Retin-A (Tretinoin) For Acne Treatment
Your guide to treating acne with Retin-A, Retin-A Micro, and Generic Tretinoin
Retin-A (tretinoin) is a medication (Rx in some countries) used to treat mild to moderately severe acne. It belongs to a group of medications called topical retinoids, medications that are derived from vitamin A. Retin-A can help improve inflammatory acne, and it’s one of the few acne medications that also work especially well for treating comedonal acne (lots of blackheads and whiteheads).
This medication comes in both gel and cream forms. It’s used topically, so you apply it directly to your skin wherever acne breakouts are a problem. The treatment may cause some side effects that you should know about but can take steps to manage.
How Retin-A Works
Retin-A works as a comedolytic, to keep pore blockages from forming. When your pores aren’t clogged, pimples and blackheads can’t develop. First, Retin-A speeds up cell turnover rates, rapidly exfoliating your skin and decreasing the buildup of dead cells within the follicle (AKA pore). This reduces the formation of comedones, which are the beginnings of every pimple.
Retin-A also makes existing blackheads less “sticky,” helping the plugs make their way to the surface to be expelled. As it exfoliates your skin and clears out the follicles, it can make enlarged pores look smaller too.
Acne Scars and Dark Marks
Unfortunately, Retin-A won’t get rid of depressed, pitted, or raised acne scars. Retin-A stimulates new skin cell growth, so it will give your skin a more smooth, even texture. This can make superficial acne scars less obvious. But for anything other than the most minor of scarring, you’ll need professional scar treatment procedures to see good results or chemical peels under strict cosmetician supervision.
However, if pimples leave dark discolorations on your skin after they have healed, Retin-A can help fade those marks. Those spots aren’t true scars but rather post-inflammatory hyperpigmentation. As Retin-A causes skin cells to shed more quickly, it also helps eliminate excess melanin (the protein that gives skin its color and, in the case of hyperpigmentation, excess color).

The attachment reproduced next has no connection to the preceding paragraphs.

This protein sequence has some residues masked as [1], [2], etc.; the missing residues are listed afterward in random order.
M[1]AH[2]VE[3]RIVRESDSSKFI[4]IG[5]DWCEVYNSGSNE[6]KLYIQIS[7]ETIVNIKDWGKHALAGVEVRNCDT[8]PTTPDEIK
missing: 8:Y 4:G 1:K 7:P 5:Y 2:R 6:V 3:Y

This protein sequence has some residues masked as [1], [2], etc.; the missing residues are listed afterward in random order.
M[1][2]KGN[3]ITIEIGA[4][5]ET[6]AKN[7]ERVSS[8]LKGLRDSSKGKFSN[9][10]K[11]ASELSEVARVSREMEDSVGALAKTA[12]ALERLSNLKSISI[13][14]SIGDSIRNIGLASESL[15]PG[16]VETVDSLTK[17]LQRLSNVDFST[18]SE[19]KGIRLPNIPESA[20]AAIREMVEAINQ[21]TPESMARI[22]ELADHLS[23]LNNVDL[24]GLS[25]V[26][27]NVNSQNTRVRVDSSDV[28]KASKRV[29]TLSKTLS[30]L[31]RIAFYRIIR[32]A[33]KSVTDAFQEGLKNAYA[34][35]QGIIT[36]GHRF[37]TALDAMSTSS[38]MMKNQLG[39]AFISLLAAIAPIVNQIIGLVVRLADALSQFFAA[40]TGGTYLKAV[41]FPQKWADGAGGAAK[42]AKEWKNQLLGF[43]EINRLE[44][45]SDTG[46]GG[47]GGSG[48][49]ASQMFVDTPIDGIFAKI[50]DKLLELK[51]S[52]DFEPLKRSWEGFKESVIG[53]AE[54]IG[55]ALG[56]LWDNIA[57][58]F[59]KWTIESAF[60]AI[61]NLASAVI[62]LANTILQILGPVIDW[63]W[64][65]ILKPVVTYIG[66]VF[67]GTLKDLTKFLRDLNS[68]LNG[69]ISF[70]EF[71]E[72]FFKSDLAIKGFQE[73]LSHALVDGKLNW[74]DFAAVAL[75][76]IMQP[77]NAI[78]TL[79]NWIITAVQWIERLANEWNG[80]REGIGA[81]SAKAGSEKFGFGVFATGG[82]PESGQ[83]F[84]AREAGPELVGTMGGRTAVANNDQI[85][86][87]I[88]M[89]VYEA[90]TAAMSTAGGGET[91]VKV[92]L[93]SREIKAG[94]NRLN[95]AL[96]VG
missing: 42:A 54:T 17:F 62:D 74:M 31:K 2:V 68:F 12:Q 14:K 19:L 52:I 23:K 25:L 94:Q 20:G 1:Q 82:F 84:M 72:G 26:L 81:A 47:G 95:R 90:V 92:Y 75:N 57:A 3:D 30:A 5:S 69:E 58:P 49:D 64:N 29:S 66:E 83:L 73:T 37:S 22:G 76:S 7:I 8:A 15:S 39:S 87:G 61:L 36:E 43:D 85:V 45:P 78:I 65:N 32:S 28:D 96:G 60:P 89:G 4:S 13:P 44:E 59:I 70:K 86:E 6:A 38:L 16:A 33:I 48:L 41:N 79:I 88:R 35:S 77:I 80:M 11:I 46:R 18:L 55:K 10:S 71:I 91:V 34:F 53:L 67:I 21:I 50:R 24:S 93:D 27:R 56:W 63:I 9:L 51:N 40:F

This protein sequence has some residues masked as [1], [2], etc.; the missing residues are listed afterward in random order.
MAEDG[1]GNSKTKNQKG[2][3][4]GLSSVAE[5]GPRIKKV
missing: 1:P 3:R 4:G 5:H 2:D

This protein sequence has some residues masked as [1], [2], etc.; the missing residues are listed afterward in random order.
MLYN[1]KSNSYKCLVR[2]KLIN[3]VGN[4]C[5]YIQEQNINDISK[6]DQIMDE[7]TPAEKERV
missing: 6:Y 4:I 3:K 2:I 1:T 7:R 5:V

Tretinoin Anti-Aging Benefits
The benefits of Retin-A go beyond just treating acne. It’s also a popular anti-aging treatment. Retin-A reduces the look of fine lines and wrinkles, and makes the complexion brighter and smoother. If you have adult acne, and aging is a concern of yours, you’ll clear your skin while getting this added benefit as well.
Retin-A is a brand name for the medication Tretinoin. There is no considerable difference between Retin-A and Tretinoin. Retin-A brand isn’t the only medication that contains tretinoin, either. Other medications that contain tretinoin are Retin-A Micro, Avita, Renova, and generic tretinoin.
Because they all contain the same active ingredient as Retin-A (tretinoin) they will all work in essentially the same way. The only differences between these medications are the vehicles. This is the term used to describe all of the other ingredients in the medication. The vehicle is used to deliver the active ingredient to your skin.
Retin-A and Retin-A Micro, for example, are different versions of tretinoin. Retin-A Micro is formulated to release its medication more slowly. Because of this, it can be less irritating and less drying than traditional Retin-A.
Tretinoin vs. Isotretinoin
There is a big difference between tretinoin and isotretinoin. Although they sound alike, these medications aren’t interchangeable. While tretinoin is the active ingredient in Retin-A and Retin-A Micro, isotretinoin is better known by the trade name (and now defunct brand) Accutane. Isotretinoin is taken in pill form, rather than a topical cream. It’s a powerful medication that’s reserved for severe inflammatory acne.
Retin-A vs. Retinol
Although the names sound incredibly similar, Retin-A and Retinol are not the same thing. Retinol is an over-the-counter ingredient found in many anti-aging products. Like Retin-A, Retinol is derived from vitamin A. But it’s not as strong as Retin-A and can’t be used interchangeably to treat acne.
Women who are breastfeeding or pregnant should not use Retin-A. It hasn’t been extensively studied in pregnant women. Oral tretinoin has been linked to birth defects. Although there’s no indication that topical tretinoin has the same effect, pregnant women are advised not to use topical tretinoin out of an abundance of caution. There are better acne treatment options for pregnant women that have proven track records, like Benzoyl Peroxide.
Possible Side Effects